USDOT unveils 2010 budget framework

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The U.S. Department of Transportation today, Feb. 26, unveiled the framework of its proposed fiscal year 2010 budget. Additional budget details will be available in April of this year. USDOT says the Obama administration will work closely with Congress over the next few months to determine the details for funding surface transportation.

“This administration inherited a difficult problem – a system that can no longer pay for itself,” says U.S. Transportation Secretary Ray LaHood. “We are looking at every option to solve it, but we are not going to be ready overnight.”

USDOT says the budget proposal provides a broad framework that commits funds for sustainable solutions for surface transportation, explores options to make the nation’s communities more livable through increased funding for public transit, supports development of a high-speed rail network across the country, and supports the Next Generation Air Transportation System to modernize the air traffic control system. “This budget is a start toward setting the nation’s transportation system on a sustainable path,” LaHood says.

The administration has proposed a five-year $5 billion high-speed rail state grant program. USDOT says this funding will build on the $8 billion down-payment in the American Recovery and Reinvestment Act of 2009 and marks President Obama’s commitment to provide Americans a practical and environmentally sustainable alternative to flying or driving.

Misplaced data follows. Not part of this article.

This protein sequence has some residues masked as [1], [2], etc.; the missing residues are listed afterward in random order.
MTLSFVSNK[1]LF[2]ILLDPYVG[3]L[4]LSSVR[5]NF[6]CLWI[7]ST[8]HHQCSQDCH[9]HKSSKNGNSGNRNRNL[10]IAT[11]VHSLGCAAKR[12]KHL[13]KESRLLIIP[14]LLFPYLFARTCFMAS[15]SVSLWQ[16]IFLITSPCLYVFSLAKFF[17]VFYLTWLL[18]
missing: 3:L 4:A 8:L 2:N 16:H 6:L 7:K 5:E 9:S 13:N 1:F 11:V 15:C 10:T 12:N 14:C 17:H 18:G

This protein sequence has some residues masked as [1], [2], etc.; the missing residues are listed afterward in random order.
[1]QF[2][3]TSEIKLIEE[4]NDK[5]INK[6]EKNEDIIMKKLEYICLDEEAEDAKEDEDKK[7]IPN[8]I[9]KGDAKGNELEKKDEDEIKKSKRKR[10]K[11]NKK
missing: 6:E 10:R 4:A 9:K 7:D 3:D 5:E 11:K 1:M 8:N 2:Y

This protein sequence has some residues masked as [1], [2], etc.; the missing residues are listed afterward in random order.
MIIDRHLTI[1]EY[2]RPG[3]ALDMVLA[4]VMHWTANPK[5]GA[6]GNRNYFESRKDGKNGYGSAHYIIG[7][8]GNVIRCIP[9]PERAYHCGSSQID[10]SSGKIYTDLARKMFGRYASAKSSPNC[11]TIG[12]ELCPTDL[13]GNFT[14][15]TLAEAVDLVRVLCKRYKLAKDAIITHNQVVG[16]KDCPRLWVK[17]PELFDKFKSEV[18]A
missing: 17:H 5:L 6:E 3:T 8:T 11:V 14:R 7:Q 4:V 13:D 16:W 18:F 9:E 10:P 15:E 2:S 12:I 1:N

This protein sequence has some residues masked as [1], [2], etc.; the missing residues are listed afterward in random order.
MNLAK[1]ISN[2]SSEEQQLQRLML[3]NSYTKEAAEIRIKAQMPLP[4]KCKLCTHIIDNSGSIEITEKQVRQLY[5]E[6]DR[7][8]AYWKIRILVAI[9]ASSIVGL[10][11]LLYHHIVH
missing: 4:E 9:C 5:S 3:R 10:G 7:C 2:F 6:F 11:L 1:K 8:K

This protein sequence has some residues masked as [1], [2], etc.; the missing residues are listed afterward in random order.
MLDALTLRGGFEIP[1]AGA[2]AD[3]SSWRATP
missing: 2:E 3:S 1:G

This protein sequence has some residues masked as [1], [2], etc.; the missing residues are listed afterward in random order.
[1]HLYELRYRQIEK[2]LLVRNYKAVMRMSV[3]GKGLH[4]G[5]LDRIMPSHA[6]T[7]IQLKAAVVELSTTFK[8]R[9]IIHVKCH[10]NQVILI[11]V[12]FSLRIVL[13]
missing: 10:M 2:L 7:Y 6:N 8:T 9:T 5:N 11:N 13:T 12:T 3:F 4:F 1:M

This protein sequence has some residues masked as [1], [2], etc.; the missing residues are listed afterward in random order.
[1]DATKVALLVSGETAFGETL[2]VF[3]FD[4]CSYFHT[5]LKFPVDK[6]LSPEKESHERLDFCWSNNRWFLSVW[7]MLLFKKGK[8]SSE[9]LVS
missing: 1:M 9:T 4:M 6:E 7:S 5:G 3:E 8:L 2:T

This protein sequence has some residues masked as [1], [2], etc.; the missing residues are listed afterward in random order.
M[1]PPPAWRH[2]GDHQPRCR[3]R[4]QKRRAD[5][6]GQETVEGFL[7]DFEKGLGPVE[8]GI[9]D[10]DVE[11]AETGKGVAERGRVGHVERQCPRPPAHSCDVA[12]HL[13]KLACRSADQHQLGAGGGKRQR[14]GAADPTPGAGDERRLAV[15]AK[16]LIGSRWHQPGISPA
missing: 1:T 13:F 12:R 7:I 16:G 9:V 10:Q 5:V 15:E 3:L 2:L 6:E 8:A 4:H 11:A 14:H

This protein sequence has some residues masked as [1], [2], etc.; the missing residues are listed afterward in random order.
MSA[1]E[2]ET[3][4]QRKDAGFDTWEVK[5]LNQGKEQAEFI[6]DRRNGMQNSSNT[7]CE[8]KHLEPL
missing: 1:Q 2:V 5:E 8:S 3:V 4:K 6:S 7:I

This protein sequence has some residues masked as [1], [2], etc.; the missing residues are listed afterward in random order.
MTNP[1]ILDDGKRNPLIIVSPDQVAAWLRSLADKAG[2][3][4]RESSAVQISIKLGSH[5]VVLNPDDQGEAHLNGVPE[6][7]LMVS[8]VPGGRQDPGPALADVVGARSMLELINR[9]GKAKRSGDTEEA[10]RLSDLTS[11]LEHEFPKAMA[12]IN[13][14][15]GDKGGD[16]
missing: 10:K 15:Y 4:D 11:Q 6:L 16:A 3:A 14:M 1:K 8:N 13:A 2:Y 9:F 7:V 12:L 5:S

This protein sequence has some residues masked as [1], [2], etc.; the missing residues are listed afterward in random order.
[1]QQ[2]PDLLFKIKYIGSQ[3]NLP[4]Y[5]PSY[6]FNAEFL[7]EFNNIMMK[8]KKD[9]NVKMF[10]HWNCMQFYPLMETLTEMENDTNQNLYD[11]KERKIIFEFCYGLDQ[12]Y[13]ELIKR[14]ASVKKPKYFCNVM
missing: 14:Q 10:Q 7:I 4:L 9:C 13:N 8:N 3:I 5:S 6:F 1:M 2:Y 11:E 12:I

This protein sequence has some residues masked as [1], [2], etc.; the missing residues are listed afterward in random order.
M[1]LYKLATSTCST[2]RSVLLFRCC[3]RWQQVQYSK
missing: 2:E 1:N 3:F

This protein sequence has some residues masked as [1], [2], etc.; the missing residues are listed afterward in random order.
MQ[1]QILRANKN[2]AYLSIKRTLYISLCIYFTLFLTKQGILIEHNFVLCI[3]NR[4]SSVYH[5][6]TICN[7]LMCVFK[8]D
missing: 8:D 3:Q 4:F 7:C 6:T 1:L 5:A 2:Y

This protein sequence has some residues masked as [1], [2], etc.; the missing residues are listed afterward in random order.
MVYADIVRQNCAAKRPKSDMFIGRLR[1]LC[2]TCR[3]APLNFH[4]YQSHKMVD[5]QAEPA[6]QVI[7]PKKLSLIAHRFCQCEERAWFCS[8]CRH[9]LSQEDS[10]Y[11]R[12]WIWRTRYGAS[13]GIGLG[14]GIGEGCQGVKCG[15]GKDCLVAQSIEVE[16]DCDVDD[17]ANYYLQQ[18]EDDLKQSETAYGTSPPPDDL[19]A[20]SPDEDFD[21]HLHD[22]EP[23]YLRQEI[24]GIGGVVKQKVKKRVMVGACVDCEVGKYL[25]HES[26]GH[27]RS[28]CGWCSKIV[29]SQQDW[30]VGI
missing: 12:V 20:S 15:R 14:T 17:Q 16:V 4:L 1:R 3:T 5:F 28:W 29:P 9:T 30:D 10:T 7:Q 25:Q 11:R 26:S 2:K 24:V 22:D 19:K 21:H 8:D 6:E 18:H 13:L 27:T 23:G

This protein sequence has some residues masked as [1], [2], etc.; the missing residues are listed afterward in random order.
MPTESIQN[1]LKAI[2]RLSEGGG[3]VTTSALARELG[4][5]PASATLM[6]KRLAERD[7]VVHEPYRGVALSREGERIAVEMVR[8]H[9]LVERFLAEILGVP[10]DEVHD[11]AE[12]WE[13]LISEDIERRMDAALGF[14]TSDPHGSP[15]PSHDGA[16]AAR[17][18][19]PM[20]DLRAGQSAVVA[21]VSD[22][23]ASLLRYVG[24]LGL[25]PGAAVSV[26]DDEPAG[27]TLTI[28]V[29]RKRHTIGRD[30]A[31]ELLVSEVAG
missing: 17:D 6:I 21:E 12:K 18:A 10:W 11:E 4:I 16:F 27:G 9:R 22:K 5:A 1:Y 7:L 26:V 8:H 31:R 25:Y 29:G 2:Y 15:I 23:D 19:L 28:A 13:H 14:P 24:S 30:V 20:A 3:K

The budget also provides about $800 million for the Next Generation Air Transportation System, a long-term effort to improve the efficiency, safety and capacity of the air traffic control system. USDOT says the 2010 budget supports moving from a ground-based radar surveillance system to a more accurate satellite-based surveillance system, development of more efficient routes through the airspace, and improvements in aviation weather information.

USDOT says the administration is committed to maintaining small communities’ access to the National Airspace System; the budget provides a $55 million increase over its 2009 level to fulfill current program requirements as demand for subsidized commercial air service increases.

To more transparently display program resources, the administration proposes changing the budgetary treatment of transportation programs to show both budget authority and outlays as discretionary; the change is intended to convey to the taxpayer the real costs of supporting the transportation infrastructure our nation needs. For more details on the president’s budget, visit the OMB website at